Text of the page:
Getting Started

Before starting playing with Oak, let's install the nightly compiler and create a skeleton project. We are using the compiler plugins extension which is only available in nightly build of Rust. We advise to use the tool rustup for installing, updating and switching between stable, beta and nightly channels of Rust. The Rust packages manager Cargo will also be installed with the compiler.

$ curl -sSf | sh
# Switch to nightly build of Rust.
$ rustup default nightly
# Update Rust compiler and Cargo.
$ rustup update
# Switch to stable.
$ rustup default stable

For avoiding all compatibility troubles between Oak and the Rust compiler, you should use the version of the Rust compiler matching the one used for compiling Oak. This is done by using rustup override add <nightly version> command available in the README.

Once both are installed, we can set up a project using Oak. Run the command cargo new oak_skeleton to create a new project. Modify the Cargo.toml file to add Oak dependencies:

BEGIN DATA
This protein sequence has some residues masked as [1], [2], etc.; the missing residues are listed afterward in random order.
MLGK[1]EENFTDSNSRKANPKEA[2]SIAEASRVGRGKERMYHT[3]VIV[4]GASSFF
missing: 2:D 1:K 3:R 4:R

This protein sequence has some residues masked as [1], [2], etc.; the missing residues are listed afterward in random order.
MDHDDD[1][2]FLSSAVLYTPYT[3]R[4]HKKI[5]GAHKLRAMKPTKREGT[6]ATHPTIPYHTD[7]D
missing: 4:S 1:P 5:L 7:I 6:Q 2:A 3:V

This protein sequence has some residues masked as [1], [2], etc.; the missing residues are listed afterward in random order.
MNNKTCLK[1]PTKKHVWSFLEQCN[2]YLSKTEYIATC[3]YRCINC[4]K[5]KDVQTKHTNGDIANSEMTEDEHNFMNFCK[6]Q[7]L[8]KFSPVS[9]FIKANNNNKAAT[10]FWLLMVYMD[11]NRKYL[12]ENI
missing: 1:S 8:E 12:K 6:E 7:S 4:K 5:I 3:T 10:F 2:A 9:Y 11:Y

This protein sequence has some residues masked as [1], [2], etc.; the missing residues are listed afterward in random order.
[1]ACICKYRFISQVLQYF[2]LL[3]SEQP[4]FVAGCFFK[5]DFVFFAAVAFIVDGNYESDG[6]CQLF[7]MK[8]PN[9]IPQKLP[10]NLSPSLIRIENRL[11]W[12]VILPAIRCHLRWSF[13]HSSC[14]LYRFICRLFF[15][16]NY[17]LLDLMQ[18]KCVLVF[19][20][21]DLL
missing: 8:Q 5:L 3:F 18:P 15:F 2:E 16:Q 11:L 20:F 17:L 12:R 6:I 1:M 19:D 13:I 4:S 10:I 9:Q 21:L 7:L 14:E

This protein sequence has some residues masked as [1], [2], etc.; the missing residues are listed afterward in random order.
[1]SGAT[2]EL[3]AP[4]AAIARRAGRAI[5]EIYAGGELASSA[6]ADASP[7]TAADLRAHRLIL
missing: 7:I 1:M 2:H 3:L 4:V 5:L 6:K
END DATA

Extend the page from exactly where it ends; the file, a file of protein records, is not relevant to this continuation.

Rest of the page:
name = "oak_skeleton"
version = "0.0.1"
authors = ["Pierre Talbot <>"]

oak = "*"
oak_runtime = "*"Run

The [package] section describe the usual information about your project, here named oak_skeleton and the [dependencies] section lists the libraries available on that you depend on. You can also directly depend on the git repository:

git = ""

git = ""
path = "runtime"Run

Oak is now usable from your src/


extern crate oak_runtime;
use oak_runtime::*;

grammar! sum{

  sum = number ("+" number)* > add
  number = ["0-9"]+ > to_number

  use std::str::FromStr;

  fn add(x: u32, rest: Vec<u32>) -> u32 {
    rest.iter().fold(x, |x,y| x+y)

  fn to_number(raw_text: Vec<char>) -> u32 {
    let text: String = raw_text.into_iter().collect();

fn main() {
  let state = sum::parse_sum("7+2+1".into_state());
  assert_eq!(state.unwrap_data(), 10);

We organized the library into two packages: oak and oak_runtime. The oak dependency is the syntax extension compiling your grammar description into Rust code, the attribute #![plugin(oak)] exposes the macro grammar! which is the only thing you will use from oak. The generated code depends on the library oak_runtime, it also contains structures that you will have to use such as ParseState. The attribute #![feature(plugin)] tells the Rust compiler that we are using unstable features, and that's why we need to use the nightly channel. Keep reading to learn more about the language used in the macro grammar!.